Interns

The term intern refers to students registered in private or public educational institutions (high school, technical or higher education) and taking a part time job. These students can only work up to six hours a day and their job routine must be related to the course they are taking.

Interns do not work under CLT regime, so with the exception of paid vacations and transportation, they have no other rights. Internships contracts are often signed between companies and universities or schools, and most of the internship contracts require companies to pay for a basic life insurance for each of their interns.

Domestic employee

Domestic employees are those providing domestic services to an individual or a household. In case the employee works more than two days a week, the employer will need to register as a formal employee, under the CLT regime, otherwise, the domestic employee could be considered as self employed or a freelancer.

Employee’s rights

As mentioned in our article “Common Benefits in Brazil”, Brazilian employees are used to several benefits and in many cases these benefits define whether they are staying with your company or looking for another job.

Here are the rights guaranteed by law in Brazil:

Established working hours

According to the Federal Constitution, working hours in Brazil should not exceed 44 hours a week and preferentially, 8 hours a day. In this case, the employee would have to work 4 hours on Saturday, so what happens in many companies is that employees would work an extra 48 min every day in order to take Saturday off.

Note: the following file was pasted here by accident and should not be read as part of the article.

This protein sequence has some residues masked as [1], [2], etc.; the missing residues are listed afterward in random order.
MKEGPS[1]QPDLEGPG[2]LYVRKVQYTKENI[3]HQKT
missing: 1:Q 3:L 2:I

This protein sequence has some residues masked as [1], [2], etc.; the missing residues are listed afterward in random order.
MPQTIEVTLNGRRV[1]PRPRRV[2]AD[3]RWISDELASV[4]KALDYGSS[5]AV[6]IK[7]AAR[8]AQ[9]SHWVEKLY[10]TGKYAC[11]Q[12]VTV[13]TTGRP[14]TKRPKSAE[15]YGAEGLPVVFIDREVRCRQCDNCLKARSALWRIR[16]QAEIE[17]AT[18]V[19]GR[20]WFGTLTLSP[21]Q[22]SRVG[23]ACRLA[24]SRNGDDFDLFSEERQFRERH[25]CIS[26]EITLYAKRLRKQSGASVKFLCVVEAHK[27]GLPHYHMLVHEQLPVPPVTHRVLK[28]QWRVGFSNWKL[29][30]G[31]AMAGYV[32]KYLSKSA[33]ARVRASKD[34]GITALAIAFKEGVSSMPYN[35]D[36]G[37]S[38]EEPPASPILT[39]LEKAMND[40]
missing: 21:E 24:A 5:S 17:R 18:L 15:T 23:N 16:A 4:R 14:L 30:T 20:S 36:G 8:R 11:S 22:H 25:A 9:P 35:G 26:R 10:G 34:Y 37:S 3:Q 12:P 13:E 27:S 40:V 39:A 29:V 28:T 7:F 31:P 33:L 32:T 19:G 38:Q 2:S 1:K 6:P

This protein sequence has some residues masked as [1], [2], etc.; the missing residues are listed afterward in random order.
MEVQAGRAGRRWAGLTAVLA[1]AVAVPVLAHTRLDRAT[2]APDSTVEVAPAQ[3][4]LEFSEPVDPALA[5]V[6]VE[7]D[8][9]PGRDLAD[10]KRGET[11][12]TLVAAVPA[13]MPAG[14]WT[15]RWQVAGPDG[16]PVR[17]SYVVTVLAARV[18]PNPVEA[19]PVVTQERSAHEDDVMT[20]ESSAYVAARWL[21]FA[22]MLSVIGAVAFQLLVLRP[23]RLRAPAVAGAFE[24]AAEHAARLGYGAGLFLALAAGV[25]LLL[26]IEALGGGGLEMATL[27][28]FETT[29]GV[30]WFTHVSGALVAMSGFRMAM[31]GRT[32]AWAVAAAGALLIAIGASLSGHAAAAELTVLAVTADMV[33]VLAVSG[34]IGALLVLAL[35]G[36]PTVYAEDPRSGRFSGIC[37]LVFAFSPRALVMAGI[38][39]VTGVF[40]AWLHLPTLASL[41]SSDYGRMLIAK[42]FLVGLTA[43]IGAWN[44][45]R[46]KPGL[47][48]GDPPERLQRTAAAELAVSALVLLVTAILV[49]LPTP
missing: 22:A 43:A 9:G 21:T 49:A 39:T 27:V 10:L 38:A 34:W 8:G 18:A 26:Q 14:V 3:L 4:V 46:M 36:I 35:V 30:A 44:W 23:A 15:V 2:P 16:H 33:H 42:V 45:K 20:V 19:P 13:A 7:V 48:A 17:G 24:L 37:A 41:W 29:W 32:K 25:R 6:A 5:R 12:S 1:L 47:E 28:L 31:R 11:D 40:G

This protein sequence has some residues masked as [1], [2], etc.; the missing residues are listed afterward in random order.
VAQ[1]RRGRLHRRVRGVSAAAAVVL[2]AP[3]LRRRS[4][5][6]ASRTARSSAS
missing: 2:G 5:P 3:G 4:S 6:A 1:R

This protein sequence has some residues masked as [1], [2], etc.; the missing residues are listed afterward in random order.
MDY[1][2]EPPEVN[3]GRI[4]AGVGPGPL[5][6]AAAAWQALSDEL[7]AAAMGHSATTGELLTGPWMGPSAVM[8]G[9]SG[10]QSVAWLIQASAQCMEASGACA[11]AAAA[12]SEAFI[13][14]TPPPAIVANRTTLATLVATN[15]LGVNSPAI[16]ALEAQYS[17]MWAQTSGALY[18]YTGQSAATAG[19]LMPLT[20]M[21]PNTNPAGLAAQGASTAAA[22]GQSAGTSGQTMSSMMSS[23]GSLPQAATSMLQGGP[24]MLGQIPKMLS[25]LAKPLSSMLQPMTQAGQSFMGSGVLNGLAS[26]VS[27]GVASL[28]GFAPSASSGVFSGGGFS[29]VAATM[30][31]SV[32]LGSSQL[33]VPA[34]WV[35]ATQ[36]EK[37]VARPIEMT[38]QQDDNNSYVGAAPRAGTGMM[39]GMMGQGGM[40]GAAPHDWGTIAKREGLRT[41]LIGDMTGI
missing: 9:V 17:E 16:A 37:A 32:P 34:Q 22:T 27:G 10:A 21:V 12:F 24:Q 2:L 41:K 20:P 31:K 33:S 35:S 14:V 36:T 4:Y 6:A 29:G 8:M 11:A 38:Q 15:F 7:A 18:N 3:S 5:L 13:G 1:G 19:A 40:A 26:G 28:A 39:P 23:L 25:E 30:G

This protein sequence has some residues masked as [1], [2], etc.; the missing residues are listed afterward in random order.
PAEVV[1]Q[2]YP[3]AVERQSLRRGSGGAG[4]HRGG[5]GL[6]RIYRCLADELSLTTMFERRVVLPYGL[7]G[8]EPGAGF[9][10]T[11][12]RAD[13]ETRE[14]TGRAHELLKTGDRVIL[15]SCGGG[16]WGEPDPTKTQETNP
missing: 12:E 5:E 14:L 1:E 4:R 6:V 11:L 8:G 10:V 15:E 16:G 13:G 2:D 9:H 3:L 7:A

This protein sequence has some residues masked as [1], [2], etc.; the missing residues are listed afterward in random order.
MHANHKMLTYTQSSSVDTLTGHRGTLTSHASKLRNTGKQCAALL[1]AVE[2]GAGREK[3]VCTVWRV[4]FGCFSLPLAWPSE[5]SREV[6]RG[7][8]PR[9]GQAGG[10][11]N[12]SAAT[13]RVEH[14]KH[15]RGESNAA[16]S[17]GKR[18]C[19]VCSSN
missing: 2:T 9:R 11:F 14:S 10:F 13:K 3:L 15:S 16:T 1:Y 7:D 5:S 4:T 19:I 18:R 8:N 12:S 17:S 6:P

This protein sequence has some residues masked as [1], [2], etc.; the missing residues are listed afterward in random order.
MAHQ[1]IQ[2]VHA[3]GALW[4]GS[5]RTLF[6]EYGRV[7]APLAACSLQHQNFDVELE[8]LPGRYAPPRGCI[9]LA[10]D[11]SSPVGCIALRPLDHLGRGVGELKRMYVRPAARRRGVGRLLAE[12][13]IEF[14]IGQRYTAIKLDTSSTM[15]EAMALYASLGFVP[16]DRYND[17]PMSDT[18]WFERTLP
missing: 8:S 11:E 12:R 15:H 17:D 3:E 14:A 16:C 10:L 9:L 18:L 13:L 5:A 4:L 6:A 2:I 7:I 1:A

Depending on the job, there are sometimes conventions between companies and unions, and then employees will work more than 8 hours a day. This is the case for nurses, guards and other professionals whose job is essential to society.

Despite legal determinations, establishing that working hours cannot exceed 44 hours a week and overtime cannot surpass 2 hours a day, is not uncommon to hear of people who work 10, 12, 14 or even 16 hours a day. Supervision is not very strict when it comes to this and in some cases, workers choose to accept such working conditions and then sue the company once they leave.

Paid vacations

Every employee working under the CLT regulation has the right to a 30-day rest for every 12 months of work. If by the time an employee is dismissed they have not taken their vacation, then the employer is obliged to pay them a 1/3 extra of the total vacation value.

13th salary

The 13th salary is a gratification equivalent to a months salary and paid in two installments. In Brazil, it is paid in November and December. It is the equivalent to a Christmas bonus in countries like Germany, Argentina and Portugal.

FGTS – Fundo de garantia por tempo de service